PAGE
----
Apples, like oranges, are very convenient. If you’re putting together a packed lunch for week, or just need a quick snack before you pop out, an apple is a great option.

Apples vary in terms of carbohydrate content. It’s therefore difficult to say for sure how much carbohydrate is in an “average” apple. One per day is a pretty good rule of thumb.

Blueberry carbohydrate

12g of carbohydrate: blueberry (10g of sugar)

Another great source of anthocyanins. Like most berries, blueberries are versatile fruits. As well as being a nice, simple snack, there are all kinds of low-carb blueberry dessert recipes.

Kiwi carbohydrate

11.6g of carbohydrate: kiwi (9g of sugar)

Kiwi contains more vitamin C than an equivalent weight of orange, but it’s slightly heavier in terms of carbohydrate. Kiwi’s unusual, interesting taste makes it a great addition to a fruit salad.

As noted in the introduction, kiwis are small. A whole version of the fruit will contain around 7.9g of carbohydrate, which is pretty manageable.

Pear carbohydrate

12.1g of carbohydrate: pear (10g of sugar)

The average pear weighs around 165g. If 100g of pear contains 15g of carbohydrate, we can roughly estimate that a single pear contains between 22 and 25g of carbohydrate. That’s quite a lot, but it isn’t necessarily too much. It’s important to bear in mind that a pear, like an orange or an apple, is a very convenient fruit. With its high levels of vitamin C and magnesium, it’s not necessarily a bad idea to have a pear with your lunch.

Mango carbohydrate

13g of carbohydrate: mango (13g of sugar)

An average mango weighs 200g. That means it contains around 15g of carbohydrate, almost all of which is sugar. However, most people don’t eat mangoes whole. They’re more commonly eaten in chunk form, in those little pots you get in supermarkets.

Those pots tend to contain more than 200g of mango, which means they’re likely to pack more than 30g of sugar. So, even though a single mango contains all of the vitamin C you need in a day, it’s best to limit your intake.

Grape carbohydrate

16g of carbohydrate: grapes (16g of sugar)

An average grape weighs around two grams, so you would need around 50 of them to take in 17g of carbohydrate. That’s quite a lot of grapes. A smaller handful – between 10 and 15 – can be a nice snack, or a welcome addition to a fruit salad. If you’re like me, you can go through a bunch of grapes in minutes without realising it. Beware the moreish temptation. Try cutting off the stalk so you’re not tempted to eat the whole bunch.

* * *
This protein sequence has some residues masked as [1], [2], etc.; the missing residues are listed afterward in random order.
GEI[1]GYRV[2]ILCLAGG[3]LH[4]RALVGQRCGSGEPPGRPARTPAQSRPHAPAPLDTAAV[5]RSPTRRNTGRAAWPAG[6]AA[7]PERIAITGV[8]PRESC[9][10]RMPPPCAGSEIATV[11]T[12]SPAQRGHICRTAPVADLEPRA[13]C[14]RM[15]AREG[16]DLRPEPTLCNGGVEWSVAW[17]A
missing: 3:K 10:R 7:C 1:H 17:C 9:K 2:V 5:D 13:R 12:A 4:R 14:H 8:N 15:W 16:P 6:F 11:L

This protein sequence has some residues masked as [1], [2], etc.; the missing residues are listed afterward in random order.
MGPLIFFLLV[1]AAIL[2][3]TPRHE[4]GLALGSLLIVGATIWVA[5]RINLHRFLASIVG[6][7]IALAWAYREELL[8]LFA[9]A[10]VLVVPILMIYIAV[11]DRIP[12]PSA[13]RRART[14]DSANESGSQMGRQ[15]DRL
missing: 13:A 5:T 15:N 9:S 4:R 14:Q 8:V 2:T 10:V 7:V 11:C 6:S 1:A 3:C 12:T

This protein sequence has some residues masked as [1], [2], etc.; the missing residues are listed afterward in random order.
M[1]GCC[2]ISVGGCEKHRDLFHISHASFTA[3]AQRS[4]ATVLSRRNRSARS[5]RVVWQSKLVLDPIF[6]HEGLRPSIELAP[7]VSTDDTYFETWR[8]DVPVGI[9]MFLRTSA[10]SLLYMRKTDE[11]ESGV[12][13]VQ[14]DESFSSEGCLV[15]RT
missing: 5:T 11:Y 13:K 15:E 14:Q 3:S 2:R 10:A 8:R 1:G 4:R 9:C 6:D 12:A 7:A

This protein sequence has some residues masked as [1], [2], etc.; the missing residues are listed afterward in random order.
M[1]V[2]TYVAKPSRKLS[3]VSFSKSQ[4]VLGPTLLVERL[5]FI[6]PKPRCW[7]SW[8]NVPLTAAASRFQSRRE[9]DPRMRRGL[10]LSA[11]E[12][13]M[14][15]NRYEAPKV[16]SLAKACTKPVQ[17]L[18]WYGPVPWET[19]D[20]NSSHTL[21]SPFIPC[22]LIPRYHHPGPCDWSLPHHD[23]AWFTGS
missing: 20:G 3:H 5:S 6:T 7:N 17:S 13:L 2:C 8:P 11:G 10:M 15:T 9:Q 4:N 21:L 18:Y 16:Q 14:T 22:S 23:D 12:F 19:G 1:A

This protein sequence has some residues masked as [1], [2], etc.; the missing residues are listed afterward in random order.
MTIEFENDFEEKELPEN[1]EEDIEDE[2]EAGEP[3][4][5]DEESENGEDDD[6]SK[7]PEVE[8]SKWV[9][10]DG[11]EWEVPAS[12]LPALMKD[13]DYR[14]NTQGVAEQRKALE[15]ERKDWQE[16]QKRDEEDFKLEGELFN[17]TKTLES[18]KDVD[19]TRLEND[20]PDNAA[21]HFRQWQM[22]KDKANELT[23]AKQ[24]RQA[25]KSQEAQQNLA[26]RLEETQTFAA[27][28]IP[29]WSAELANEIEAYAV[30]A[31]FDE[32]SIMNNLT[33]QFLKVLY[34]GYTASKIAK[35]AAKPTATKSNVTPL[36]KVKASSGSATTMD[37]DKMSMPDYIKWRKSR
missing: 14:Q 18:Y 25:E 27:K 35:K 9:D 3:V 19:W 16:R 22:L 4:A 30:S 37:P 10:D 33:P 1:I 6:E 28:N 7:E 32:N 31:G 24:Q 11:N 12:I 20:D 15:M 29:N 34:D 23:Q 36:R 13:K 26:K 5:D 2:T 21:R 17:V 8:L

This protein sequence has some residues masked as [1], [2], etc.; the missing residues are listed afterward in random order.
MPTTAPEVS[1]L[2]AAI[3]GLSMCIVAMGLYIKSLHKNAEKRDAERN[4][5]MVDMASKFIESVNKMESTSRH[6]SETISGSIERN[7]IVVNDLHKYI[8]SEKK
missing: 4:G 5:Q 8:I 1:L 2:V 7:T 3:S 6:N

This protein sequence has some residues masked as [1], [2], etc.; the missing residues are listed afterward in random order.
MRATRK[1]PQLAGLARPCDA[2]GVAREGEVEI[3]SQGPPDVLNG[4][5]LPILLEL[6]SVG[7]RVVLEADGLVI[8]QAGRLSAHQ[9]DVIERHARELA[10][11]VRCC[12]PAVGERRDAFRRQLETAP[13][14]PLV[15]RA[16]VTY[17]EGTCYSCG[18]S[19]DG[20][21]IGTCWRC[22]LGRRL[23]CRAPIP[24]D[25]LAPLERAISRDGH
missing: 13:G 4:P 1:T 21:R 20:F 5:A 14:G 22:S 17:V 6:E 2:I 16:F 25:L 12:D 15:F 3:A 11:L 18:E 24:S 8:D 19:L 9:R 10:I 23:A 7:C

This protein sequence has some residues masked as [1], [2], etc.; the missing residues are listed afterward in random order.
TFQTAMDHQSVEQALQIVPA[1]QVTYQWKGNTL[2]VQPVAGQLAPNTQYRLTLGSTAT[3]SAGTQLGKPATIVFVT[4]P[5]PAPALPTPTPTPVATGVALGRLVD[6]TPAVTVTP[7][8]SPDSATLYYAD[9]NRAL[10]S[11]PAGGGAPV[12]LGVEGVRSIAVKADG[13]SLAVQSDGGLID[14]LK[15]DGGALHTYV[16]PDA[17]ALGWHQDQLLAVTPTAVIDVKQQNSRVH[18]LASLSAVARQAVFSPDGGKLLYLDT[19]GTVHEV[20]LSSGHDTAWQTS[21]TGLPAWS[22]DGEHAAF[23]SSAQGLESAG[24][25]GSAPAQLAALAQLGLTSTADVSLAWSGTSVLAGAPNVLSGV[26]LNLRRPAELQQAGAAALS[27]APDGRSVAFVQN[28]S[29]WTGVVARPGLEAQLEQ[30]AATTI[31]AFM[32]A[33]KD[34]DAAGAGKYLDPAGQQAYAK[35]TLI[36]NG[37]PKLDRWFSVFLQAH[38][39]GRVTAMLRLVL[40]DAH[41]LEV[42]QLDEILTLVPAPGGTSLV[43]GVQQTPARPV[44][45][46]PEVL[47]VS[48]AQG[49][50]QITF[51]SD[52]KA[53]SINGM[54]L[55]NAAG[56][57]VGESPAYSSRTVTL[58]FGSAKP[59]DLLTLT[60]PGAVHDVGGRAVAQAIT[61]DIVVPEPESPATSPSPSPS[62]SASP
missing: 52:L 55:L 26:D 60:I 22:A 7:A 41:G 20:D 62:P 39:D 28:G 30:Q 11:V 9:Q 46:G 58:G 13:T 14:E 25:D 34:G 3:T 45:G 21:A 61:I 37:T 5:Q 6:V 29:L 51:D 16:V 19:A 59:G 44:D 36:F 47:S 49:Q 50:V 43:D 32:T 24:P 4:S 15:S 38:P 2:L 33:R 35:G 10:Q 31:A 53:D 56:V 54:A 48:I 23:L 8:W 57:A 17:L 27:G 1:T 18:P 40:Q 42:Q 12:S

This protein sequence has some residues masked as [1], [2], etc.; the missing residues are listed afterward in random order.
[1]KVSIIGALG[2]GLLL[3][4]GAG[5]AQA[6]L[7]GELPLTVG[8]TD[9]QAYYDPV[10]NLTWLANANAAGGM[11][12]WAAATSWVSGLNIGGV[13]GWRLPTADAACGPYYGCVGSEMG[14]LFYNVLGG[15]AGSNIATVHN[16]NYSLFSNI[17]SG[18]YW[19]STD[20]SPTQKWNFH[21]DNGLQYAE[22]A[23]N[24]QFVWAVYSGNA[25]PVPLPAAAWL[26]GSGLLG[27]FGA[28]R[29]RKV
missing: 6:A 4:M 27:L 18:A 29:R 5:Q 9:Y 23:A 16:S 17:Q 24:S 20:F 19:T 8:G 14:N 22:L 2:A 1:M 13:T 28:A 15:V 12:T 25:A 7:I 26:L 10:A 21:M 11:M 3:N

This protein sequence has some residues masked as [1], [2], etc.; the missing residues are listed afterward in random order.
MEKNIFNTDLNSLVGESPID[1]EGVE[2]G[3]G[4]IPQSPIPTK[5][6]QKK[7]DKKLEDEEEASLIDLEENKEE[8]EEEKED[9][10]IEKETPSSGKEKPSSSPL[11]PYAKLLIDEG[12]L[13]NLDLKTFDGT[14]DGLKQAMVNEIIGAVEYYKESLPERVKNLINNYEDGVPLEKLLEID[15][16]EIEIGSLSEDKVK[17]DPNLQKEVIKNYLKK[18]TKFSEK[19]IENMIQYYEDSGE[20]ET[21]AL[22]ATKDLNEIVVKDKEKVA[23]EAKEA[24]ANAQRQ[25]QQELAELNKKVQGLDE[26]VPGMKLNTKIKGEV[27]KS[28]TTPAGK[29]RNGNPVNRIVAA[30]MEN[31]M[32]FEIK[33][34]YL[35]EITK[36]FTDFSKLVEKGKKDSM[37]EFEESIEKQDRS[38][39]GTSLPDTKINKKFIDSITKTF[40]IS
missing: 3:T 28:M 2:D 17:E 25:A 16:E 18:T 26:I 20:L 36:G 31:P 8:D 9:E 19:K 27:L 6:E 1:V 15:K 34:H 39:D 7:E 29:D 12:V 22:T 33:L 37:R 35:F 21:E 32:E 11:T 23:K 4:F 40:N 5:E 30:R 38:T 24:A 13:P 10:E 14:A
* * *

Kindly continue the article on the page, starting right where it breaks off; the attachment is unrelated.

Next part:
Pomegranate carbohydrate

14g of carbohydrate: pomegranate (14g of sugar)

Few people eat pomegranate in its whole form. Like mango, it’s more commonly consumed as a small pot of pomegranate seeds. One of these small pots contains 9g of sugar. Considering that a lot of the carbohydrate in pomegranate seeds is fibre, a small pot of seeds is a decent snack for those days when you’re in a huge rush and need to pick up something quick and easy.

Banana carbohydrate

20g of carbohydrate: banana (12g of sugar)

Banana ranks second-highest on our list of carb-heavy fruits. Per 100g, banana contains 23g of carbohydrate, and 100g is about the (peeled) weight of the average banana.

That doesn’t mean you should never eat banana, especially because it’s a great source of fibre, potassium and vitamin C. Just be careful with portion sizes. Have a few slices, rather than the whole thing.

Dates carbohydrate

69g of carbohydrate: dates (66g of sugar)

Of all common fruits, dates have the highest carbohydrate content per 100g. Dates are fine if you know what you’re doing and you’re happy to have between two and three maximum. If you’re unsure, it’s not a bad idea to avoid dates altogether.

Do bear in mind that dates vary considerably in size. Medjoule dates are large, containing about 14g of carbohydrate per day. You’d only want one of these at a time.



If you’re interesting in learning more about limiting your sugar and carbohydrate intake, take a look at the Low Carb Program, our 10-week structured guide to the low-carb diet.

If you’ve found this information useful, please share it on social media. Your friends may find it useful too.